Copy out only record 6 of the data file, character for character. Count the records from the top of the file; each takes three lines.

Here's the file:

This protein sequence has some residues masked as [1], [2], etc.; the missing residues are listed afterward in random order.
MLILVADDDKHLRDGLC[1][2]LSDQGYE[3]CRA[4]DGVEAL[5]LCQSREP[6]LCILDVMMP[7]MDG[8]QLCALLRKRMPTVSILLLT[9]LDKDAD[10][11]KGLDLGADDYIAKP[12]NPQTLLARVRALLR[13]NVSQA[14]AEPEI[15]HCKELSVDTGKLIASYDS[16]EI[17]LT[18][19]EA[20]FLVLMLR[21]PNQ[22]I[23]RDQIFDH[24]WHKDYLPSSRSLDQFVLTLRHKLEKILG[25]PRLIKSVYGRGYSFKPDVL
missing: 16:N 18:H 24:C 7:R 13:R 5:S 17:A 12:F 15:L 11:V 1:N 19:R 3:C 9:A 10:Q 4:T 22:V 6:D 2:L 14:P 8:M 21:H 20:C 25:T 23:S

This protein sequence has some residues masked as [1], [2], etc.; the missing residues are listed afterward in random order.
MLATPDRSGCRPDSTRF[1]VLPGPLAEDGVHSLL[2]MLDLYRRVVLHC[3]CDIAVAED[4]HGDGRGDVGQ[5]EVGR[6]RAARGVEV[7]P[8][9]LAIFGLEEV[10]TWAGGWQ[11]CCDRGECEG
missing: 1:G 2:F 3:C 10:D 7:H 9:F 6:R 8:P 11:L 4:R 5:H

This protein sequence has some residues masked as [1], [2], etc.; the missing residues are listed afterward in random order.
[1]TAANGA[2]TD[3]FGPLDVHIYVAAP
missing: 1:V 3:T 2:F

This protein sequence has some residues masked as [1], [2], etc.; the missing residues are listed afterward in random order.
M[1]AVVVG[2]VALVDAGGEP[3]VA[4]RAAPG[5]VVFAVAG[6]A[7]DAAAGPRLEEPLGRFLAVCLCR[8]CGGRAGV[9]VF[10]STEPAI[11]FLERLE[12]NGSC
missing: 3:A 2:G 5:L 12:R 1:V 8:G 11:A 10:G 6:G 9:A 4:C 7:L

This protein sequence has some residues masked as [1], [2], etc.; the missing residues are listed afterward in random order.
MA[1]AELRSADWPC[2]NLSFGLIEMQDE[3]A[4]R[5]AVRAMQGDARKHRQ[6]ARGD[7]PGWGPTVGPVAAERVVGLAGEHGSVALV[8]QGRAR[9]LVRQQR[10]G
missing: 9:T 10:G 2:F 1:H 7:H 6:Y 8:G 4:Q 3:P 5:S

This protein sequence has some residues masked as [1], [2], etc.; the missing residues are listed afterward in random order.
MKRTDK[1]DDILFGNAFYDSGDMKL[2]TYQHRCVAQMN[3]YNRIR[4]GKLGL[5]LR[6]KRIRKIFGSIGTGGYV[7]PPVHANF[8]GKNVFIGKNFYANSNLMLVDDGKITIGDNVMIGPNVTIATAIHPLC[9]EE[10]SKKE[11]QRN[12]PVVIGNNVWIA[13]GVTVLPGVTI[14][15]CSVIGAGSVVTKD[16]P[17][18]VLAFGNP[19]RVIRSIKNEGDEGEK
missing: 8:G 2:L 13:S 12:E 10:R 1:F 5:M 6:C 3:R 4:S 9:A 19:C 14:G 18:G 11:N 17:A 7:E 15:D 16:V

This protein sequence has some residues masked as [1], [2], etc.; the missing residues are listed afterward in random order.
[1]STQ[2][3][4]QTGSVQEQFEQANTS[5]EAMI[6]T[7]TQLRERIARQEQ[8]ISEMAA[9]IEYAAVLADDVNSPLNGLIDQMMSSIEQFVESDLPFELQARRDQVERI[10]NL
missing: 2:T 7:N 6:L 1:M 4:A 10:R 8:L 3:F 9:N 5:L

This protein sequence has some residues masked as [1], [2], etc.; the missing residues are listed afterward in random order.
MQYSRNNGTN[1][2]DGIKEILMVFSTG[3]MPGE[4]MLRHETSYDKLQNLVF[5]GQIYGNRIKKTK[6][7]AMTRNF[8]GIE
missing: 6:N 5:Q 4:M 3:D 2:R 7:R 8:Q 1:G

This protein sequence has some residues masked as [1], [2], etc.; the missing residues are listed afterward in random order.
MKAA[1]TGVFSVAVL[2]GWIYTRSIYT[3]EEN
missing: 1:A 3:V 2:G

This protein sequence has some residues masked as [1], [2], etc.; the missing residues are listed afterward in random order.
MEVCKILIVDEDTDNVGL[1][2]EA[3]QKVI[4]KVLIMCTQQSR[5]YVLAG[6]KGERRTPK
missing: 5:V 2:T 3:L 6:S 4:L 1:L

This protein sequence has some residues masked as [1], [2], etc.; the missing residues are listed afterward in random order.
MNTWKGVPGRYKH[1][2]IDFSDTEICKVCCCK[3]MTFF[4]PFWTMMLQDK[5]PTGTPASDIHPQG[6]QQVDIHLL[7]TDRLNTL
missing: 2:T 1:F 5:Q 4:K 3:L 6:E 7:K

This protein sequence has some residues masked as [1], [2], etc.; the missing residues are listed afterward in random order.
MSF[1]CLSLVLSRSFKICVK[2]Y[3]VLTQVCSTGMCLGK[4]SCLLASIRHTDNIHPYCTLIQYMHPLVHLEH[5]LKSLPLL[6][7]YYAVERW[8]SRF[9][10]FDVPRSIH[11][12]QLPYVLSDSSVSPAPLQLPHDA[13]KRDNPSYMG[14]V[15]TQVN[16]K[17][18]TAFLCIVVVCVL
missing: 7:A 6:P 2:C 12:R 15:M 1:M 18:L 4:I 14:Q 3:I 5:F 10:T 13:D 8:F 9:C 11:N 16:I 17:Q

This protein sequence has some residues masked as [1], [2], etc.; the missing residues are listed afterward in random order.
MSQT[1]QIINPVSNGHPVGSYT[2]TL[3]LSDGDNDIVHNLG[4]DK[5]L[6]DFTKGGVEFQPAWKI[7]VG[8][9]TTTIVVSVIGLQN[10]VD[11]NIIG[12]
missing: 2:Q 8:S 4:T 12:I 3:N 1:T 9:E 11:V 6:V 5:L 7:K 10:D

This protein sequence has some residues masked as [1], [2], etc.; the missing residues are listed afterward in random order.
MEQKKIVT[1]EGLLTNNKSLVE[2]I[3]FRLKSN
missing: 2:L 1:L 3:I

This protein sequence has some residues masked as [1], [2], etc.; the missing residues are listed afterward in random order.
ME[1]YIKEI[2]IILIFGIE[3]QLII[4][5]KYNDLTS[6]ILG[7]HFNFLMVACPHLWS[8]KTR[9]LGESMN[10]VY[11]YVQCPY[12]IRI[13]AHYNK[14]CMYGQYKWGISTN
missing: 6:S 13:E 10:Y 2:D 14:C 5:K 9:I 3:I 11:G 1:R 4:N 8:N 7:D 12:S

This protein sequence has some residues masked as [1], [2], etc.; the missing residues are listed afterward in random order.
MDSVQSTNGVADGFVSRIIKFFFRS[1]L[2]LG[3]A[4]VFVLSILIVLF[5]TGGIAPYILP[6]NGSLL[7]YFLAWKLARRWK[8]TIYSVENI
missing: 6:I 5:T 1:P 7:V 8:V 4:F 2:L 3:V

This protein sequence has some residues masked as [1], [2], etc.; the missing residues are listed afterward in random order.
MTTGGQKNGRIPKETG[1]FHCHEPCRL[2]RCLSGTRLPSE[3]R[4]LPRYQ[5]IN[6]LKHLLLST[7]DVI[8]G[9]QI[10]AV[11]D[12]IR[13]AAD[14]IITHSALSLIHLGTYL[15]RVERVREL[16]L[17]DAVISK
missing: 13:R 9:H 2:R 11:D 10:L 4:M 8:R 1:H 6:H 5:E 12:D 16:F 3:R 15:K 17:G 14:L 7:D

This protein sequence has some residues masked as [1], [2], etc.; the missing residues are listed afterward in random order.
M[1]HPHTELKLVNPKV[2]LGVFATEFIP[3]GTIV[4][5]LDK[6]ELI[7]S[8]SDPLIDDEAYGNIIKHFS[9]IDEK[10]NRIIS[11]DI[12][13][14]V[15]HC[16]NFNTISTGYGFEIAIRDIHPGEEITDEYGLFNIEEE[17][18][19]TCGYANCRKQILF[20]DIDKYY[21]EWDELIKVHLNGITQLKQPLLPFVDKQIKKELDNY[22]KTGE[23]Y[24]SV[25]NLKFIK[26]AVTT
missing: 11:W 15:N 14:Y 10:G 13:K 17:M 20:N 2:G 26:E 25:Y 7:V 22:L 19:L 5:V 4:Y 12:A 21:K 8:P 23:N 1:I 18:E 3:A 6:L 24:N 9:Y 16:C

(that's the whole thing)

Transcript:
This protein sequence has some residues masked as [1], [2], etc.; the missing residues are listed afterward in random order.
MKRTDK[1]DDILFGNAFYDSGDMKL[2]TYQHRCVAQMN[3]YNRIR[4]GKLGL[5]LR[6]KRIRKIFGSIGTGGYV[7]PPVHANF[8]GKNVFIGKNFYANSNLMLVDDGKITIGDNVMIGPNVTIATAIHPLC[9]EE[10]SKKE[11]QRN[12]PVVIGNNVWIA[13]GVTVLPGVTI[14][15]CSVIGAGSVVTKD[16]P[17][18]VLAFGNP[19]RVIRSIKNEGDEGEK
missing: 8:G 2:L 13:S 12:E 10:R 1:F 5:M 6:C 3:R 4:S 9:A 19:C 14:G 18:G 11:N 17:A 7:E 15:D 16:V